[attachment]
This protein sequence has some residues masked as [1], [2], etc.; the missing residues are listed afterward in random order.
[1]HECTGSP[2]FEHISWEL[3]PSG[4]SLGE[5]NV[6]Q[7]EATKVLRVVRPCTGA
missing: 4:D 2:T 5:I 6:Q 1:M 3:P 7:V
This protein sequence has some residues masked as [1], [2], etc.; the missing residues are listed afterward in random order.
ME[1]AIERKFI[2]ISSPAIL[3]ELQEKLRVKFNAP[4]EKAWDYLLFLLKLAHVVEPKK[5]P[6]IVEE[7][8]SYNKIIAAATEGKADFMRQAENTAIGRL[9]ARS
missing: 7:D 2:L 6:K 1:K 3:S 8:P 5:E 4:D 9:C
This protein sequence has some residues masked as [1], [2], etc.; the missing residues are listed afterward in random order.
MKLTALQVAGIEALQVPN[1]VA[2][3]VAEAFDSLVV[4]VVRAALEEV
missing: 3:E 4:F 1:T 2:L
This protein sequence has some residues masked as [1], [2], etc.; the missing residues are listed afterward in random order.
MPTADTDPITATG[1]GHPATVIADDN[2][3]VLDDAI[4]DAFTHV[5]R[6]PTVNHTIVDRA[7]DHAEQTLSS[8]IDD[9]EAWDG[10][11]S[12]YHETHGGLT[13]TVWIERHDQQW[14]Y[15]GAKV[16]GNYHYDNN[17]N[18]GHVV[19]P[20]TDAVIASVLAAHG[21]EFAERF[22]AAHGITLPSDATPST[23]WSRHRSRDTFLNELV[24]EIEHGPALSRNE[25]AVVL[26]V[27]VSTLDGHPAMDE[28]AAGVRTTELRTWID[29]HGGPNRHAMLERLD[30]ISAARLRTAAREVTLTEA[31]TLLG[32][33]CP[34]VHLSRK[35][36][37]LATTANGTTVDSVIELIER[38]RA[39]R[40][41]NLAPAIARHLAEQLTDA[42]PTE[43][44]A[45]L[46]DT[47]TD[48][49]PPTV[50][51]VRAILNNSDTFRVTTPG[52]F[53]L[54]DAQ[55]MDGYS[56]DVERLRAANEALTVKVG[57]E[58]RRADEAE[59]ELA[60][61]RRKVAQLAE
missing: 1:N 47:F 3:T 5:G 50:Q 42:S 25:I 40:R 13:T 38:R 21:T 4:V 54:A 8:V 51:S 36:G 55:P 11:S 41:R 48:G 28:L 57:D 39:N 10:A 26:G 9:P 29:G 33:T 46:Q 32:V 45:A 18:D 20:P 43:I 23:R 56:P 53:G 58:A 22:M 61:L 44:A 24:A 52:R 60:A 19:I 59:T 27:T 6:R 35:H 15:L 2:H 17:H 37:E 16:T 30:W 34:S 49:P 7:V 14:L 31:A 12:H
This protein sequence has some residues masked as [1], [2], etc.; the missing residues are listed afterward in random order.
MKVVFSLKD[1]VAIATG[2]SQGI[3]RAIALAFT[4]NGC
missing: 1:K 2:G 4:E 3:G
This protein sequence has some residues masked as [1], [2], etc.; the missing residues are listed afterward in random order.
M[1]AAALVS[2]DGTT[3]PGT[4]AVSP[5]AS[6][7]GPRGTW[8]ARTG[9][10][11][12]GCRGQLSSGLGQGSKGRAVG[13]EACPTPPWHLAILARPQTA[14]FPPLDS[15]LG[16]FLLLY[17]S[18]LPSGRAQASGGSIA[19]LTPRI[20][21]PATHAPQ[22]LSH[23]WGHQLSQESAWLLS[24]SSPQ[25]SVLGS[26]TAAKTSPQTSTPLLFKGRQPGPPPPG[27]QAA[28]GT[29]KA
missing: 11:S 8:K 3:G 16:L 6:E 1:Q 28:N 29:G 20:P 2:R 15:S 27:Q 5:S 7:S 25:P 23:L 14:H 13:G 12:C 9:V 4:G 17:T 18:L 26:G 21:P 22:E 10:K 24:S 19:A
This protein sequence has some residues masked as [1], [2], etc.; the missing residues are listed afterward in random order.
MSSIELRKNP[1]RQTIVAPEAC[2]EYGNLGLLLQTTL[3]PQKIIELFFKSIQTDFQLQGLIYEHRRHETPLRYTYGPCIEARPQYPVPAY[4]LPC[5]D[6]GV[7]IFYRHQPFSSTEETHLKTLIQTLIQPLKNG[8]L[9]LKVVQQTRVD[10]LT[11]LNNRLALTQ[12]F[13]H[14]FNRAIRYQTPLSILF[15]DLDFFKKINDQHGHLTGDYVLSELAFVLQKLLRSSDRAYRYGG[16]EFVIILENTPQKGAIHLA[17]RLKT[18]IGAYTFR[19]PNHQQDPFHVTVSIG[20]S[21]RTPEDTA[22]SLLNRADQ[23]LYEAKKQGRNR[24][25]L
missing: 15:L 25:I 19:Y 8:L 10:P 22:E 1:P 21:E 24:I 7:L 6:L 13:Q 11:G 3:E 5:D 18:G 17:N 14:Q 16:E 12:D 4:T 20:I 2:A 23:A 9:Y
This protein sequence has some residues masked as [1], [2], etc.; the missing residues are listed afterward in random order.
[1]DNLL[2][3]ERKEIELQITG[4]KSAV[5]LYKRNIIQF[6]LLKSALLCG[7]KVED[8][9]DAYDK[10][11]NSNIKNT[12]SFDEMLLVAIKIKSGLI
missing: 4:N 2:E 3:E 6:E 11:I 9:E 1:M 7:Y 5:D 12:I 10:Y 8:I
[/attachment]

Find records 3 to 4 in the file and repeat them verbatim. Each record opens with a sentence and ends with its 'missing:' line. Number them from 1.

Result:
This protein sequence has some residues masked as [1], [2], etc.; the missing residues are listed afterward in random order.
MKLTALQVAGIEALQVPN[1]VA[2][3]VAEAFDSLVV[4]VVRAALEEV
missing: 3:E 4:F 1:T 2:L
This protein sequence has some residues masked as [1], [2], etc.; the missing residues are listed afterward in random order.
MPTADTDPITATG[1]GHPATVIADDN[2][3]VLDDAI[4]DAFTHV[5]R[6]PTVNHTIVDRA[7]DHAEQTLSS[8]IDD[9]EAWDG[10][11]S[12]YHETHGGLT[13]TVWIERHDQQW[14]Y[15]GAKV[16]GNYHYDNN[17]N[18]GHVV[19]P[20]TDAVIASVLAAHG[21]EFAERF[22]AAHGITLPSDATPST[23]WSRHRSRDTFLNELV[24]EIEHGPALSRNE[25]AVVL[26]V[27]VSTLDGHPAMDE[28]AAGVRTTELRTWID[29]HGGPNRHAMLERLD[30]ISAARLRTAAREVTLTEA[31]TLLG[32][33]CP[34]VHLSRK[35][36][37]LATTANGTTVDSVIELIER[38]RA[39]R[40][41]NLAPAIARHLAEQLTDA[42]PTE[43][44]A[45]L[46]DT[47]TD[48][49]PPTV[50][51]VRAILNNSDTFRVTTPG[52]F[53]L[54]DAQ[55]MDGYS[56]DVERLRAANEALTVKVG[57]E[58]RRADEAE[59]ELA[60][61]RRKVAQLAE
missing: 1:N 47:F 3:T 5:G 50:Q 42:S 25:I 40:R 13:T 38:R 21:T 4:V 54:A 8:V 51:S 36:G 55:P 11:S 41:R 48:G 28:L 57:D 39:N 10:A 26:G 9:P 29:G 33:T 46:Q 32:V 45:A 18:D 20:P 43:I 23:R 56:P 53:G 58:A 22:M 61:L 44:A 24:A 52:R 60:A 19:I 59:T 27:T 6:R 35:H 15:L 2:H 17:H 37:E 16:T 30:W 34:S 49:P 7:V 14:L 31:A 12:H